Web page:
Texans are not performing well on a quiz based on the U.S. Citizenship exam, according to a recently published study by The Woodrow Wilson National Fellowship Foundation.
In the study, only 37 percent of Texans passed the quiz -- meaning 63 percent got an "F." What's worse, only 3 percent got an "A," 7 percent got a "B," 12 percent earned a "C," and 15 percent slipped by with a "D."
In all, 41,000 Americans were surveyed. The best-performing state on the list was Vermont where 53 percent of test-takers passed. Texas wasn't the worst, thankfully - that distinction went to our neighbor to the east, Louisiana, where only 27 percent passed.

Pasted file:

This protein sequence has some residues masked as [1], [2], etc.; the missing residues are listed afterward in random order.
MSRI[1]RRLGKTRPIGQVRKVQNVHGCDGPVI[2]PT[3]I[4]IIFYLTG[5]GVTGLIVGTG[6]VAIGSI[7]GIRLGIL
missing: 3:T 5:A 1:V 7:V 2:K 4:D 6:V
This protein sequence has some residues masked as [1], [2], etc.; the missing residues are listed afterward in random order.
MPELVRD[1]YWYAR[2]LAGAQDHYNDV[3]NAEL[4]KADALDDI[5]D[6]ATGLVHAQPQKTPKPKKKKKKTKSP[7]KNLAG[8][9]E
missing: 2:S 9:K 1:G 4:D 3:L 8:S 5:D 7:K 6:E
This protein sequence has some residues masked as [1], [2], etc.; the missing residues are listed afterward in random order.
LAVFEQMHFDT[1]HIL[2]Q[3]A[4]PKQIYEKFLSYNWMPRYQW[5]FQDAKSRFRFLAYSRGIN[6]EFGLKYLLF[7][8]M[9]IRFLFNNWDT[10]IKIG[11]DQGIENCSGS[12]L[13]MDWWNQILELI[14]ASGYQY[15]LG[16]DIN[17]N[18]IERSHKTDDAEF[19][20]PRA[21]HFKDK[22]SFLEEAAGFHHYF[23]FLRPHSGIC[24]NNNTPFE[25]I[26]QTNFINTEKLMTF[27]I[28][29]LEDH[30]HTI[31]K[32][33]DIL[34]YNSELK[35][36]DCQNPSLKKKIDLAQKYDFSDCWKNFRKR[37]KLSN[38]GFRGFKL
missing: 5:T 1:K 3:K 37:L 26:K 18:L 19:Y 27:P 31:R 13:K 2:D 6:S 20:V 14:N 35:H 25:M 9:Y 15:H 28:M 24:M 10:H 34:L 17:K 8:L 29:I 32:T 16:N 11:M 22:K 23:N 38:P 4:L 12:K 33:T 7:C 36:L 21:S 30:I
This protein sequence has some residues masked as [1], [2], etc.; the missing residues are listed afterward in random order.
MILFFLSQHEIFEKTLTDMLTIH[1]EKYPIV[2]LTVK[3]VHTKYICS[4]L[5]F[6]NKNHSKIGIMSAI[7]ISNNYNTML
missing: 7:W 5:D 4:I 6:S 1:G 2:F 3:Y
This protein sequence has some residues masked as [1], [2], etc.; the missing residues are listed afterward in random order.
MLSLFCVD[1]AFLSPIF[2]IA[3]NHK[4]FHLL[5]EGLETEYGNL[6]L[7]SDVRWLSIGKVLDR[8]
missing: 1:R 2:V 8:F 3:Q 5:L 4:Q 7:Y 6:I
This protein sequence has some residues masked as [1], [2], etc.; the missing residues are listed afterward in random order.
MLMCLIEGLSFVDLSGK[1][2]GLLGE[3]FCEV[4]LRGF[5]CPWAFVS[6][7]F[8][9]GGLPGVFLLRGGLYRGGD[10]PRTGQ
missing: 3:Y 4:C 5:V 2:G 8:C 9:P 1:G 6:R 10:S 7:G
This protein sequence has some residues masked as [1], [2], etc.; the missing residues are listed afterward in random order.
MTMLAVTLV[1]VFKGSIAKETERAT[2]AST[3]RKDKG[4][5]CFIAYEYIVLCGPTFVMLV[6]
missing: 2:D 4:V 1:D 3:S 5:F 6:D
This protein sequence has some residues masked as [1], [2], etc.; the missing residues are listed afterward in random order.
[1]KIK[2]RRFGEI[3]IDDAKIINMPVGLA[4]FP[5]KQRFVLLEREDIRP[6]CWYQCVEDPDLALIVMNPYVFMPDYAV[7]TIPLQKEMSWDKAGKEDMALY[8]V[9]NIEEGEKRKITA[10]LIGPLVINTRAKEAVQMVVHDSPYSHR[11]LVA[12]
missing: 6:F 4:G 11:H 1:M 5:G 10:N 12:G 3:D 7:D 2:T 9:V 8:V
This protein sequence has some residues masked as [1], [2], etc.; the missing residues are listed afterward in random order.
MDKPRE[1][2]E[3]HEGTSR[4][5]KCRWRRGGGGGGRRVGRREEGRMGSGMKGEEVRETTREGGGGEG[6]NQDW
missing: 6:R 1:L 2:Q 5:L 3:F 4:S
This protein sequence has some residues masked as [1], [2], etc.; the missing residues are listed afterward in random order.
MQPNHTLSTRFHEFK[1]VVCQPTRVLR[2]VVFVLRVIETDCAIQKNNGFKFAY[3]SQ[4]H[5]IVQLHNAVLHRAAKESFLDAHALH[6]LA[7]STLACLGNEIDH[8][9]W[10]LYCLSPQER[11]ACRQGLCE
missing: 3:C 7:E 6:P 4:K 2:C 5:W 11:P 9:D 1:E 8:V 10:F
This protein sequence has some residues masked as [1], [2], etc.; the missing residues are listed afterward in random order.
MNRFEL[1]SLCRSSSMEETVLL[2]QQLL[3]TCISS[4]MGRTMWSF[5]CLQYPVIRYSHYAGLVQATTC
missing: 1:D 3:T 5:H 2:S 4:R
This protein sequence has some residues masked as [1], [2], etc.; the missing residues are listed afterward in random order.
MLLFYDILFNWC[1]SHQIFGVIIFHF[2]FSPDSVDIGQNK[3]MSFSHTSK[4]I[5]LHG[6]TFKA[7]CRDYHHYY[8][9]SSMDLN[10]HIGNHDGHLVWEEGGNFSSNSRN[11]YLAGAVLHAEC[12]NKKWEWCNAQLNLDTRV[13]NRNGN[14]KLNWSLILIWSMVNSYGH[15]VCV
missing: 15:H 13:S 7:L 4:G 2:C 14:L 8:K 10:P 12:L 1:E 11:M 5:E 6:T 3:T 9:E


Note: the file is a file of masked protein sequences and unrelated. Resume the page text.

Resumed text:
“Unfortunately, the Woodrow Wilson Foundation has validated what studies have shown for a century: Americans don’t possess the history knowledge they need to be informed and engaged citizens,” WW Foundation President Arthur Levine said.
Organizers went on to say, "the survey found only 15 percent of American adults could correctly note the year the U.S. Constitution was written (1787) and only 25 percent knew how many amendments there are to the U.S. Constitution (27). Further, 25 percent did not know that freedom of speech was guaranteed under the First Amendment, and 57 percent did not know that Woodrow Wilson was the commander in chief during World War I.
The survey is said to be easier than the test given to those looking to naturalize.
Online: State-by-state rankings
Online: Take the test